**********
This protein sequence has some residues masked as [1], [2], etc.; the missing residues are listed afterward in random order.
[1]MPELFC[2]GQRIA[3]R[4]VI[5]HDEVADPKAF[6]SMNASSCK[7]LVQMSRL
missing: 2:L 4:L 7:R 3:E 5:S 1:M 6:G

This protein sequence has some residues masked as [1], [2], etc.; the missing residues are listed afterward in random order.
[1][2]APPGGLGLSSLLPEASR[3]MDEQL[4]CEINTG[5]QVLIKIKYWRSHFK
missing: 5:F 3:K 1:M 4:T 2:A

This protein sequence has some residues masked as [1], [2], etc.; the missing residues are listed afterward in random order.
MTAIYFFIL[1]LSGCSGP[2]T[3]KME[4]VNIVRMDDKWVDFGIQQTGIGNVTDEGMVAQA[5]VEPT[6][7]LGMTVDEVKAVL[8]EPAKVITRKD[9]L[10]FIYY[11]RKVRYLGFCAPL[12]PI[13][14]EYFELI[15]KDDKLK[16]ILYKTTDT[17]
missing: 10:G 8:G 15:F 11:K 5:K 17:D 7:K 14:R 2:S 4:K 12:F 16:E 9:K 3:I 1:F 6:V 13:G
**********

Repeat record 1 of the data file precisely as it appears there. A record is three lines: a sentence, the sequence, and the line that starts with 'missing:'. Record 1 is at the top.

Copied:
This protein sequence has some residues masked as [1], [2], etc.; the missing residues are listed afterward in random order.
[1]MPELFC[2]GQRIA[3]R[4]VI[5]HDEVADPKAF[6]SMNASSCK[7]LVQMSRL
missing: 2:L 4:L 7:R 3:E 5:S 1:M 6:G